By Joe Darby
Old Kate, a spaniel-chow mix who’s either 15 or 16, has seen a number of dogs come and go in our house. All of our other beloved canines died too young, but Kate, bless her, is still around.
I’m writing this because we lost our Beagle-Basset mix, Bea, this week. Bea apparently had cancer, lost all of her energy and at the end, stopped eating. There was nothing to be done, except to have her “put to sleep” as they say. And it really was like going to sleep, as her transition from life was as gentle and easy as it could have possibly been.
I want to compliment our vet, Dr. Joey Bynog. Dr. Joey showed an abundance of compassion and understanding for the feelings that Mary and I had when we took Bea for her last visit to him.
We knew something was wrong a few weeks ago when Bea preferred staying in her little bed and sleeping most of the day to going out into “her” backyard to chase squirrels. Chasing squirrels was her great passion in life. We have several trees in the back yard, which provide cover and habitat for the squirrels but Bea would do her best to stalk them, as her DNA required her to do.
Much to the chagrin of Mary, who loves almost all animals (except for snakes and geckos) Bea caught a squirrel not too long ago. To Mary it was an unfortunate loss of a little life. To Bea it was fulfillment of an instinctive drive in her very bones that goes back for millennia, to her wolf ancestors.
Bea had been with us for about six or seven years, maybe a little more because time flies. Mary had found her in a rural area north of Baton Rouge, abandoned and forlorn. She had been abused because when approached she would cower down and whimper. By the time she passed, she had grown to know love, companionship and the joy of getting a bit of ham sandwich straight from my hand. So, her last years were good.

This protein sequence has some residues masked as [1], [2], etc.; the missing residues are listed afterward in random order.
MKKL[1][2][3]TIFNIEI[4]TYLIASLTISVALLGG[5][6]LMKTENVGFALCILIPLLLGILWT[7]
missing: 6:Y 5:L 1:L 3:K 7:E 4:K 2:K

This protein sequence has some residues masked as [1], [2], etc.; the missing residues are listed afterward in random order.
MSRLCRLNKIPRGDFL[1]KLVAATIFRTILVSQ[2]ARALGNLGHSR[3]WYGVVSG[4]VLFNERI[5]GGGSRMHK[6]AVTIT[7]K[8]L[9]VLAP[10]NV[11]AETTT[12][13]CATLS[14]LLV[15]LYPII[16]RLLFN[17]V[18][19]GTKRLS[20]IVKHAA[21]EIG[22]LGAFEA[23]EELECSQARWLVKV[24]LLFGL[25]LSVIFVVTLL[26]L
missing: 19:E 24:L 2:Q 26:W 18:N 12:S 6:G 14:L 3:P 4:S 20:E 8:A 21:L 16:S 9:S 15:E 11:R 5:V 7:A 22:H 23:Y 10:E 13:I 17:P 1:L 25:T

Bea joins three other dogs buried in our back yard. First there was Belle, a pointer mix, who died not long after we moved here in 2006. She was one of my all time favorite dogs. Belle had a rare spinal defect that caused her to lose control of her legs and her bodily functions. Belle was about 9.
The next to go was Doodie Claire, a rat terrier who was in fact my all time favorite dog. She died of brain lesions that caused similar symptoms to Belle’s but that blinded her as well. Doodie was not quite 5 when she died. I had expected that Doodie and I would grow old together. But it’s just me that’s getting old.
Then there was Mosby, or Boy as we sometimes called him, another rat terrier. He had internal problems that caused him to quit eating also. He was rapidly losing weight when we had to put him to sleep. He was about 10.
That brings me back to Kate, who had turned up at my sister’s house in the country back around 2004, when Mary and I still lived in the New Orleans area. . We adopted Kate and although Belle let Kate know that she, Belle, was definitely the alpha dog, Kate quickly fit in with out little pack.
Kate’s been remarkably healthy for these last 15 or so years, but now she’s starting to show signs of having trouble with her bladder. Puddles in the house have been found. And sometimes her back legs seem unsteady. I don’t know. Maybe it won’t be too long before she has to join Belle, Doodie, Boy and Bea in our doggie cemetery. I hope not. But in any case, Kate will likely be the last. It’s just too hard to lose them.